Russian Government Mandates 50% Dividend Payout Ratio at Eight State-Owned Firms
On June 20, 2014, the price per barrel of Brent crude oil was more than $114. Since that time, we’ve seen a massive decline, to the point that the price on April 20, 2016—nearly two full years later—was hovering in the $40 to $45 range.1
Russia: Energy Is More than 50% of Government Budget Revenue2
Some emerging markets—like Russia—depend on exporting oil for a significant portion of their government revenue. A greater than 60% decline in the price of oil is a rather large hit.
So, how might this shortfall in government revenue get plugged?
One Answer: State-Owned Companies to Pay More Dividends
The Russian government, in a measure that was signed by Prime Minister Dmitry Medvedev on April 18, ordered eight state-owned companies to pay 50% of net profits as dividends. Net profit can be calculated following Russian Accounting Standards (RAS) or International Financial Reporting Standards (IFRS), and the companies must pay a dividend in accordance with the higher of the two values.3
WisdomTree has been following dividend-paying companies in emerging markets for nearly nine years. As of the most recent Index screening, September 30, 2015, Russia was characterized as a market made up of a smaller number of rather large dividend payers—leading to just over $13 billion in cash dividends paid.4 As of April 20, 2016, Russia was the fourth largest weight in the WisdomTree Emerging Markets Dividend Index—an Index built to comprise all regular dividend-paying companies in major emerging markets.5
Eight Firms Specified in the Mandate
Below, we detail the payout ratio, percentage of state ownership and initial three-day market reaction of the eight firms that were mentioned in the government mandate. We look over the course of multiple days so as to capture less of a single day reaction and more of an initial trend.
3-Day Market Reaction to 50% Payout Ratio Requirement
For current holdings of the WisdomTree Emerging Markets Dividend Index, click here.
• Gazprom Is the Standout: Gazprom went up 10.6% over the three day period following the announcement of the dividend mandate. It’s interesting that, based on the trailing 12-month dividend yield and earnings yield statistics, as of April 19, 2016, the payout ratio was implied to be 62.0%. We must note that this is not based on the IFRS or RAS calculations, nor does it account for the upcoming earnings announcement, as the earnings upon which those calculations could be based are not yet public. It is believed that Gazprom may double its dividend as a result of this mandate,6 but it is too soon to view this as a certainty.
• The same trailing 12-month measures that we used to calculate the payout ratio for Gazprom imply that the other companies may have a long way to go to get to a 50% level, even if, as in the case of Gazprom, we may not know the exact calculations as of April 19, 2016.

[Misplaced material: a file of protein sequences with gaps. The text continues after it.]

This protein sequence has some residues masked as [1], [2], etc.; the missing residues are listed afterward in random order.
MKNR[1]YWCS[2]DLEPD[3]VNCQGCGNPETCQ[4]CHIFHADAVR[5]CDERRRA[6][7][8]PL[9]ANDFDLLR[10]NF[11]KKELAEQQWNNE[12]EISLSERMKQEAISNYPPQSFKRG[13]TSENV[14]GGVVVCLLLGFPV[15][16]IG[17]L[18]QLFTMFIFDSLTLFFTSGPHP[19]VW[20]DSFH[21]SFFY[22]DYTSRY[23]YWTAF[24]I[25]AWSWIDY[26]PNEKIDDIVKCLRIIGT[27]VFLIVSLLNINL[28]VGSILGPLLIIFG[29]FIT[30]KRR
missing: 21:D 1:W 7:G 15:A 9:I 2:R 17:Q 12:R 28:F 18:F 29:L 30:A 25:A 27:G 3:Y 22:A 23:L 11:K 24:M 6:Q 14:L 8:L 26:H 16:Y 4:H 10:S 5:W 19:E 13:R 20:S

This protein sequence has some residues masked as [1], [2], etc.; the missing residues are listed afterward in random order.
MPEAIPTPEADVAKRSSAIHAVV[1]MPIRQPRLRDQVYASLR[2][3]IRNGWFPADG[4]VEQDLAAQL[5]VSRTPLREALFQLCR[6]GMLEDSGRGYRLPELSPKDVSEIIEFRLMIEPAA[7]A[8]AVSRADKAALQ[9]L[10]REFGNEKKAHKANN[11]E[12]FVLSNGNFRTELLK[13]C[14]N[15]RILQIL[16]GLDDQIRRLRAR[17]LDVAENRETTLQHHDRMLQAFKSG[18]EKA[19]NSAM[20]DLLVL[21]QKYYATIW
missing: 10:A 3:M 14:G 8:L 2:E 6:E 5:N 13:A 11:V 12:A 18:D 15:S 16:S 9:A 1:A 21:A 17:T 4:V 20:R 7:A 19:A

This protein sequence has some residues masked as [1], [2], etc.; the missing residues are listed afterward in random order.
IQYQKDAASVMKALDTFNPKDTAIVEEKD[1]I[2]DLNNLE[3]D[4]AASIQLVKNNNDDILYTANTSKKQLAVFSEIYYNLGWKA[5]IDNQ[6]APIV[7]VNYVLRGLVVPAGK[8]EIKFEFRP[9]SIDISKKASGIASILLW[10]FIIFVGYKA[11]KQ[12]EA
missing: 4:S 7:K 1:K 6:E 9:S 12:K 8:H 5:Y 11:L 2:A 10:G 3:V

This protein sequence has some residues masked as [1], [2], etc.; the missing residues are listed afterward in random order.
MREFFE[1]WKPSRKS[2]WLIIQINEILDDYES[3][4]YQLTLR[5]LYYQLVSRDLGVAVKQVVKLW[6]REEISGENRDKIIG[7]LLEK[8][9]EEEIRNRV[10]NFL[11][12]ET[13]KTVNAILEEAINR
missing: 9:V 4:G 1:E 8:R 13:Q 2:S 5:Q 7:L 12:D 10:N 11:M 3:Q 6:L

New Dividend Mandate Is Really a Gazprom Story
As of the most recent Index screening date—September 30, 2015—Gazprom was the largest payer of cash dividends in Russia of all qualifying companies in WisdomTree’s Emerging Markets Dividend Indexes. Its largest weight was in the WisdomTree Emerging Markets High Dividend Index (about 4%).7 This Index did not include any of the other Russian companies mentioned in this piece. In fact, WisdomTree’s most broadly inclusive Emerging Markets Dividend Index included only Gazprom (1.7% weight), Rosneft (1.0% weight) and Rushydro (0.06% weight)8. Alrosa, Bashneft and Transneft were not included in any WisdomTree Emerging Markets Dividend Indexes. Bashneft and Transneft also were not included in the MSCI Russian Index (which only had 20 constituents) as of March 31, 2016.9
WisdomTree’s Turnaround Story of 2016 (Thus Far)
For the past few years, the performance of the WisdomTree Emerging Markets High Dividend Index has been challenged, and a large exposure to Russia’s Energy sector when the price of oil has been declining and the Russian ruble has been volatile has not helped. However, with the relative stability seen in the price of Brent crude oil thus far in 2016—especially since mid-February—this Index has exhibited a big turnaround. As long as the price of oil remains relatively stable, we believe that any potential positive news impacting Russia’s equities could act as a further positive catalyst for this strategy.
1Source: Bloomberg, with data as of specified dates.
2Source: U.S. Energy Information Administration, report on Russia. Last data update: 7/28/15.
3Source: Jack Farchy, “Russia Orders Companies to Pay Higher Dividends to State,” FT.com, 4/19/16.
4Source: Standard & Poor’s, with data as of 9/30/15 Index screening.
5Source: Bloomberg, with data as of 4/20/16.
6Source: Jack Farchy, “Russia Orders Companies to Pay Higher Dividends to State,” FT.com, 4/19/16.
7Source: Standard & Poor’s, as of 4/19/16.
8Source: Standard & Poor’s, as of 4/19/16.
9Source: Bloomberg. Date of 3/31/16 conforms with our access to monthly constituent-level data for the MSCI Russia Index.
Important Risks Related to this Article
Dividends are not guaranteed, and a company’s future ability to pay dividends may be limited. A company currently paying dividends may cease paying dividends at any time.
Investments focused in Russia increase the impact of events and developments associated with the region, which can adversely affect performance.